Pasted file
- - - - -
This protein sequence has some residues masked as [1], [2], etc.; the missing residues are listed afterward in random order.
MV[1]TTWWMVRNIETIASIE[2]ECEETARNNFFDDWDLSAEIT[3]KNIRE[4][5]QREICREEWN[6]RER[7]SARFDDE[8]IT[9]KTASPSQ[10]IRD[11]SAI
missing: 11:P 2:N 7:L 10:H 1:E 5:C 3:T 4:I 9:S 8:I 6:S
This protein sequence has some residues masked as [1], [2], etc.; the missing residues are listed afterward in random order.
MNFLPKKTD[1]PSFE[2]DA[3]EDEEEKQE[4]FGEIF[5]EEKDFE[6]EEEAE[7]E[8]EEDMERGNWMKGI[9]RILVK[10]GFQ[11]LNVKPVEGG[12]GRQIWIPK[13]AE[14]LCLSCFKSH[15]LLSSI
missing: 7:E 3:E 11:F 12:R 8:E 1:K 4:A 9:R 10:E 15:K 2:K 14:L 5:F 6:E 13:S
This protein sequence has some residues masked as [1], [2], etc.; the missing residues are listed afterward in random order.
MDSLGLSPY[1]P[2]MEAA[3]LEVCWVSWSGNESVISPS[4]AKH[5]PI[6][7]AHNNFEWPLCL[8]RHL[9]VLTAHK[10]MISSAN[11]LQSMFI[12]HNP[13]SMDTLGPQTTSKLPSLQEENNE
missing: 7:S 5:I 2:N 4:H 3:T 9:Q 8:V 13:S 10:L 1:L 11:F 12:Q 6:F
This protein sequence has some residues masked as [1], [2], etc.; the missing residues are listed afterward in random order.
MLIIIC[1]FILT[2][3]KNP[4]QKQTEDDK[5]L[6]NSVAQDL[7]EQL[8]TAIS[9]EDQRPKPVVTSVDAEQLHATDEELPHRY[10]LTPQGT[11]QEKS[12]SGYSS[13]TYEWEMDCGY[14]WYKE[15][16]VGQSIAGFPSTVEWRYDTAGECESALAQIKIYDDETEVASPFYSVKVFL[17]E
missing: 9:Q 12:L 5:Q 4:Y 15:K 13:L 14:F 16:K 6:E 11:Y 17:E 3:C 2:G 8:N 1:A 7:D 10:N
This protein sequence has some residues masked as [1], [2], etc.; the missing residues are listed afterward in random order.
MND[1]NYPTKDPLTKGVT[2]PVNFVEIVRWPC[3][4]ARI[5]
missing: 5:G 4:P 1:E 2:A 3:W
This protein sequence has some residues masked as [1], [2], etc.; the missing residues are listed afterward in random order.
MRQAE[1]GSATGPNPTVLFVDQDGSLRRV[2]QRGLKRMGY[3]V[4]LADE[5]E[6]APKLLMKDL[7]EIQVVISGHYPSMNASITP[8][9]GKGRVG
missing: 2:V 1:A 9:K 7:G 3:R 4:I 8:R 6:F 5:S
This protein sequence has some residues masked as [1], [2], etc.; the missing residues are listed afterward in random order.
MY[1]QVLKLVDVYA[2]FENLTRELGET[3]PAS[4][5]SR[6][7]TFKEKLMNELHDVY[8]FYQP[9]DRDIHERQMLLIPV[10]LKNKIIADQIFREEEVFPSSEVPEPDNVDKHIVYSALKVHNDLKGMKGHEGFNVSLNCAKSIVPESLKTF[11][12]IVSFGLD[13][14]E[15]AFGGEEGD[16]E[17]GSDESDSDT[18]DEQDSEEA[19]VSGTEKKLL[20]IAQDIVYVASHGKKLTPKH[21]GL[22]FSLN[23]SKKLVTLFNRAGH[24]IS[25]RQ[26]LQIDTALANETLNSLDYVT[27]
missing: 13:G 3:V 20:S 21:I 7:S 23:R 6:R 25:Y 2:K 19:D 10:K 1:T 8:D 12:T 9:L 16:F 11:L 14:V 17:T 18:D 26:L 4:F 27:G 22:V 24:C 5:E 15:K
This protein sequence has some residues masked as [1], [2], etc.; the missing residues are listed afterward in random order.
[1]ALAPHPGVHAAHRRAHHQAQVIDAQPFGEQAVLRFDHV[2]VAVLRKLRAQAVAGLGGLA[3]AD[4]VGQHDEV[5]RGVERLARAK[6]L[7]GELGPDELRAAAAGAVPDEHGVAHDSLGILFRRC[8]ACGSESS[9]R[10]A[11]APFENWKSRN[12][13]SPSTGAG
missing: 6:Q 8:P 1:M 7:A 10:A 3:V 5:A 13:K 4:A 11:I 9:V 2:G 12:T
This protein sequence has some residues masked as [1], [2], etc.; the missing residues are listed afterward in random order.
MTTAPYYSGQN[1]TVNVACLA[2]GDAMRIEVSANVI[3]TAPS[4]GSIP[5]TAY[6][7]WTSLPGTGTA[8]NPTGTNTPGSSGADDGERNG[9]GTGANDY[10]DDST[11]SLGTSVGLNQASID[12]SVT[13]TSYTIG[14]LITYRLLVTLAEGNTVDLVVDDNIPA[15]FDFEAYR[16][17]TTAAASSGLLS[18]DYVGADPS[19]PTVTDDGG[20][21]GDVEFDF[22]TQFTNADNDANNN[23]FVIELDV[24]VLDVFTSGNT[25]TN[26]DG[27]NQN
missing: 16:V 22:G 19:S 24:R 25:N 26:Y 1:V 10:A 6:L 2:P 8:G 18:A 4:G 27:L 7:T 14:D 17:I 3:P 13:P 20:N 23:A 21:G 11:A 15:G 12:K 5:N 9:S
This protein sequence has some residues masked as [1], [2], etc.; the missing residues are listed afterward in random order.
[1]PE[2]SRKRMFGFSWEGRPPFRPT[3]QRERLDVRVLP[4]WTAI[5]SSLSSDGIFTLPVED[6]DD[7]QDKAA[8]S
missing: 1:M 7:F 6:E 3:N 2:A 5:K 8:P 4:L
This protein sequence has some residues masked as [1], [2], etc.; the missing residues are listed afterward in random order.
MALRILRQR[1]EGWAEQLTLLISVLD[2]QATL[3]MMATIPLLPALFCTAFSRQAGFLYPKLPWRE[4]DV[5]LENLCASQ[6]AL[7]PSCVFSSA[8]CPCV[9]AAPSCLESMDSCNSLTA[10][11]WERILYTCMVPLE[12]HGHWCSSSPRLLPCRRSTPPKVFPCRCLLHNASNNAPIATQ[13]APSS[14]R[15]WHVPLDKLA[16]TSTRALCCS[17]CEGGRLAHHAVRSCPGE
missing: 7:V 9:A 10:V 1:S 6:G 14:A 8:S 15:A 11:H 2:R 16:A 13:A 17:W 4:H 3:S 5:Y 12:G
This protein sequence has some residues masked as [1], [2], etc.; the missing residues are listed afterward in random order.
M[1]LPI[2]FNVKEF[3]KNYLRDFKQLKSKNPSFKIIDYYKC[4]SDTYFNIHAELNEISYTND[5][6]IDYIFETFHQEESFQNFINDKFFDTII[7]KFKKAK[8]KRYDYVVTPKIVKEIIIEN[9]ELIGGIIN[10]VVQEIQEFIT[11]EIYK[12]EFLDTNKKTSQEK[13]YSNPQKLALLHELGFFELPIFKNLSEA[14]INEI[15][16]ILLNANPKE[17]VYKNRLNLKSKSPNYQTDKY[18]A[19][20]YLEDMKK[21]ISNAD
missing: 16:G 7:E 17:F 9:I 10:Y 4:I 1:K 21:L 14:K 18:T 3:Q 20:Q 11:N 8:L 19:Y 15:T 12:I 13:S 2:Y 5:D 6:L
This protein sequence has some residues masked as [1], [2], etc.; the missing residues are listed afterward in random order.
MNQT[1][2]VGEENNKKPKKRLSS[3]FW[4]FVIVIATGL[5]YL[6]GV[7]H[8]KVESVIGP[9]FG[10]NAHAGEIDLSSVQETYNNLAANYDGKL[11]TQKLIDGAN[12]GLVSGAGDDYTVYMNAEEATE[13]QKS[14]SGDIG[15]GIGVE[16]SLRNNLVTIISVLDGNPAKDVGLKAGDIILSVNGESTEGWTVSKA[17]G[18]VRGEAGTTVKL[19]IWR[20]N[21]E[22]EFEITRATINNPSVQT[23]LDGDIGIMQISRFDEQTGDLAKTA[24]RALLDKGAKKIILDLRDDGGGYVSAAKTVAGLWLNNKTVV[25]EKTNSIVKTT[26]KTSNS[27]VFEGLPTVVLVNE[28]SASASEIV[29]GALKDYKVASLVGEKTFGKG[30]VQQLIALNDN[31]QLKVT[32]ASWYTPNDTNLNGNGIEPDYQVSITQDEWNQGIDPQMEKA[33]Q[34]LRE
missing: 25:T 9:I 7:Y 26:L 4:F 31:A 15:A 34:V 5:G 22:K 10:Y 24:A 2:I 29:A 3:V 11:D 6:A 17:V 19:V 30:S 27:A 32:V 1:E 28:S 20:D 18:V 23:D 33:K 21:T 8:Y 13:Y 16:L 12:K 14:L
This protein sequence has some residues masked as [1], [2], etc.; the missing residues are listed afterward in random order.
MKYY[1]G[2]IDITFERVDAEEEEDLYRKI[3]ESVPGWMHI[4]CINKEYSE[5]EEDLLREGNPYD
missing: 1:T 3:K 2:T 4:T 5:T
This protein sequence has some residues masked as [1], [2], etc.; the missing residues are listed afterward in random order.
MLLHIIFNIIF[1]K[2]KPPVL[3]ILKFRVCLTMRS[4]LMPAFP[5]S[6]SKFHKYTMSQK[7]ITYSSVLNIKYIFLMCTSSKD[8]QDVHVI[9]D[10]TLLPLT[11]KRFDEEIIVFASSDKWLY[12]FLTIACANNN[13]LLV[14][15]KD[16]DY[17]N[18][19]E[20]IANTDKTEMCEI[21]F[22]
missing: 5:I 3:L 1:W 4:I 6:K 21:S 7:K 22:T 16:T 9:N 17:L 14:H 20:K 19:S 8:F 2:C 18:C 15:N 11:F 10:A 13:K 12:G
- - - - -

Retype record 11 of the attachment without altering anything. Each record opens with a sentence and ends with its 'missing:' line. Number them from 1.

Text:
This protein sequence has some residues masked as [1], [2], etc.; the missing residues are listed afterward in random order.
MALRILRQR[1]EGWAEQLTLLISVLD[2]QATL[3]MMATIPLLPALFCTAFSRQAGFLYPKLPWRE[4]DV[5]LENLCASQ[6]AL[7]PSCVFSSA[8]CPCV[9]AAPSCLESMDSCNSLTA[10][11]WERILYTCMVPLE[12]HGHWCSSSPRLLPCRRSTPPKVFPCRCLLHNASNNAPIATQ[13]APSS[14]R[15]WHVPLDKLA[16]TSTRALCCS[17]CEGGRLAHHAVRSCPGE
missing: 7:V 9:A 10:V 1:S 6:G 14:A 8:S 15:A 11:H 2:R 16:A 13:A 17:W 4:H 3:S 5:Y 12:G